New CCA process

A technician loads a sample into the microwave reactor to perform research on microwave-assisted chemical extraction of metals from preservative-treated wood waste.

A cooperative research team composed of scientists from the LSU AgCenter and USDA Forest Service, Southern Research Station have developed an innovative method to rapidly recover metals from pressure-treated wood. The wood, commonly known as chromated copper arsenate or CCA, had been used to pressure treat lumber since the 1940s.

CCA is a chemical wood preservative containing chromium, copper and arsenic. CCA is used in pressure-treated wood to protect wood from rotting due to insects and microbial agents Since the 1970s, the majority of the wood used in outdoor residential settings has been CCA-treated. The EPA and industry voluntarily agreed they will phase out CCA-treated wood for residential uses by the end of 2003. Large volumes of CCA-treated residential wood remain in service, and CCA-treated industrial wood continue to be decommissioned each year.

Currently, the most common disposal method for this material is landfilling. Opening burring is not permitted and concentrates the metals in the ash. Landfilling is not an environmentally friendly means of disposal, and landfill tipping fees and regulations are continually becoming more expensive and cumbersome, respectively. Moreover, landfilling exposes parties in the production chain to potential legal liability risks.

The research team, led by Dr. Todd Shupe, professor with the LSU AgCenter’s Louisiana Forest Products Development Center, used a chemical process composed of combinations of two acids -- acetic, oxalic and phosphoric acids. The wood and acid were mixed in a microwave reactor similar to those commonly used in households. They found that the addition of acetic acid into phosphoric acid enhanced the chromium recovery rate of the mixed-acid solution. The minimal reaction conditions for extracting the maximum percentage of metals was 2.75% phosphoric acid, 0.5% acetic acid and 130°C. The total recovery rate approached 100% for arsenic, 96.7% for chromium and 98.6% for copper in a one-step process that ran for 10 to 15 minutes. The patent is titled “process for rapid microwave-enhanced detoxification of CCA-treated wood” and is U.S. Patent No. 8,043,399. The process is thought to be economically viable due to the short reaction time, minimal chemical input and low energy requirements.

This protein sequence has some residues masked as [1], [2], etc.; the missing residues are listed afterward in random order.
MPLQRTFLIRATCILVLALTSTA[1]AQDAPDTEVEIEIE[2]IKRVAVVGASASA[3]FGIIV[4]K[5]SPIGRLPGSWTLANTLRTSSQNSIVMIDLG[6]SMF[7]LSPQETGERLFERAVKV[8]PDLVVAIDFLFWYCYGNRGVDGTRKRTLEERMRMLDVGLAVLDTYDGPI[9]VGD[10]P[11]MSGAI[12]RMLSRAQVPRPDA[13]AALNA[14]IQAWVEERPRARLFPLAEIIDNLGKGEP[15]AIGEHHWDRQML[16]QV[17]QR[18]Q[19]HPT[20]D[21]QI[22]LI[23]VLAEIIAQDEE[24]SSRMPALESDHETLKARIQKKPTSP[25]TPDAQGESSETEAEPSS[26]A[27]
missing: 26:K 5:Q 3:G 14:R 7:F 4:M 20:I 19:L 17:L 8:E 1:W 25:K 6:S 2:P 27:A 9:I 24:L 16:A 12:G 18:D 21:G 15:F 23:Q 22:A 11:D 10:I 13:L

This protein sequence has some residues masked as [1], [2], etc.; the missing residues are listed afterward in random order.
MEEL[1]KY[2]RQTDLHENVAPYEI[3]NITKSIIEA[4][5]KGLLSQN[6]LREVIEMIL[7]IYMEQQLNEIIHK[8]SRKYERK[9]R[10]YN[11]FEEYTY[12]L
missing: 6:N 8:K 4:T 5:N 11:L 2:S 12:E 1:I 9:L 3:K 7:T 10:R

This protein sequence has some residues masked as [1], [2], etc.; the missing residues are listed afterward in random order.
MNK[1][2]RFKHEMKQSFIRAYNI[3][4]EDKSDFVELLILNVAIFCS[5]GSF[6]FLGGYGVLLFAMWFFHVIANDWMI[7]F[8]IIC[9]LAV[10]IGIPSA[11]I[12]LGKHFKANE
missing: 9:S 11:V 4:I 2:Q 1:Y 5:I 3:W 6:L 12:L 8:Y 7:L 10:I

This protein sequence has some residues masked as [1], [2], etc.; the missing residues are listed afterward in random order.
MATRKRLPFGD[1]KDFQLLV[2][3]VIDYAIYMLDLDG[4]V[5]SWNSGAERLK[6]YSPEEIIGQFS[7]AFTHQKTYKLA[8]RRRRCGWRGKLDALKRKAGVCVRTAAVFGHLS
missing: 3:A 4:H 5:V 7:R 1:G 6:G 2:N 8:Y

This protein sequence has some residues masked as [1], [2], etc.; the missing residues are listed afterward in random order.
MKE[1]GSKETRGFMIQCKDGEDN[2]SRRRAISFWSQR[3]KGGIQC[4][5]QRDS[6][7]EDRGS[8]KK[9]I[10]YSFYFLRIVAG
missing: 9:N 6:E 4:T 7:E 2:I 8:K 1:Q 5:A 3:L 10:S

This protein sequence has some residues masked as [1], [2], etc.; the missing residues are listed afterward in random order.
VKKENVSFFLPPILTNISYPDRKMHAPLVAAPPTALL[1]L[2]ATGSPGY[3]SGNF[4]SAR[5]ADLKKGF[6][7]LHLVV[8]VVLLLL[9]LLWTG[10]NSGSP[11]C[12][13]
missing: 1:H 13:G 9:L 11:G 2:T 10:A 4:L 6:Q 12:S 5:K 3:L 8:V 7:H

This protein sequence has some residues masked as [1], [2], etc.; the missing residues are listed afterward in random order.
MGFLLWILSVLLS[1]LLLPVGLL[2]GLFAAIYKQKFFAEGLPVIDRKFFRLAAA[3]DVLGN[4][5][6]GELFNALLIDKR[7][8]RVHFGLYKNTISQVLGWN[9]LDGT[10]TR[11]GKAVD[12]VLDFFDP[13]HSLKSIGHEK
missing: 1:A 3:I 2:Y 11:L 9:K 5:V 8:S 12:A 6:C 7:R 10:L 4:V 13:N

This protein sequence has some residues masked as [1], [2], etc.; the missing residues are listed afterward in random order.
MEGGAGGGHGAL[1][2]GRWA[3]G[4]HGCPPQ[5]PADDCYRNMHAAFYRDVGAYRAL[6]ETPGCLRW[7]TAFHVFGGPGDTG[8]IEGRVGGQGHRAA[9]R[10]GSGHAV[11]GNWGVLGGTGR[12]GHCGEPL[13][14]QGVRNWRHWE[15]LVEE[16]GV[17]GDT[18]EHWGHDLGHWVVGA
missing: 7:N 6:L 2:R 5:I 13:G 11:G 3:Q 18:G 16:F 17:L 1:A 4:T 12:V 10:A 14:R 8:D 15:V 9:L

The process is currently being tested at a pilot plant in cooperation with researchers with the Chinese Academy of Forestry in Beijing, China. The results from the scaled-up study will provide economic data and optimization of the process on a larger scale. The EPA has not indicated that CCA or any other approved wood preservative is unsafe if properly treated, installed and maintained. EPA has classified CCA as a restricted-use product for use only by certified pesticide applicators. CCA remains in use for various industrial applications such as poles and pilings.

According to Shupe, this process should assist Louisiana wood treaters and the utility industry because disposal has been widely regarded as the Achille’s heel of the industry. Nearly half of all southern pine timber is pressure treated, and it is important that the wood-treating industry remain viable for the long term so that landowners continue to receive maximum value for their timber, said Shupe. Also, studies have shown that pressure-treated wood uses less energy to produce than other non-wood alternatives.

The forest products industry in Louisiana and the United States is a multi-billion dollar industry; therefore, even improvements in processes and products can create huge benefits. The forest products industry is economically the second largest industry in Louisiana, adding over $4.9 billion per year directly to the economy and providing jobs for over 30,000 of Louisiana’s citizens, which makes it the third largest employer. There are currently 16 wood-preservative treating plants in Louisiana that directly employ approximately 600 people and produce gross sales of approximately $170 million. Forestry continues to be the most economically important agricultural commodity in Louisiana. According to the LSU AgCenter’s Ag Summary, forestry added $3.8 billion to the Louisiana economy in 2011.
9/15/2012 12:50:21 AM
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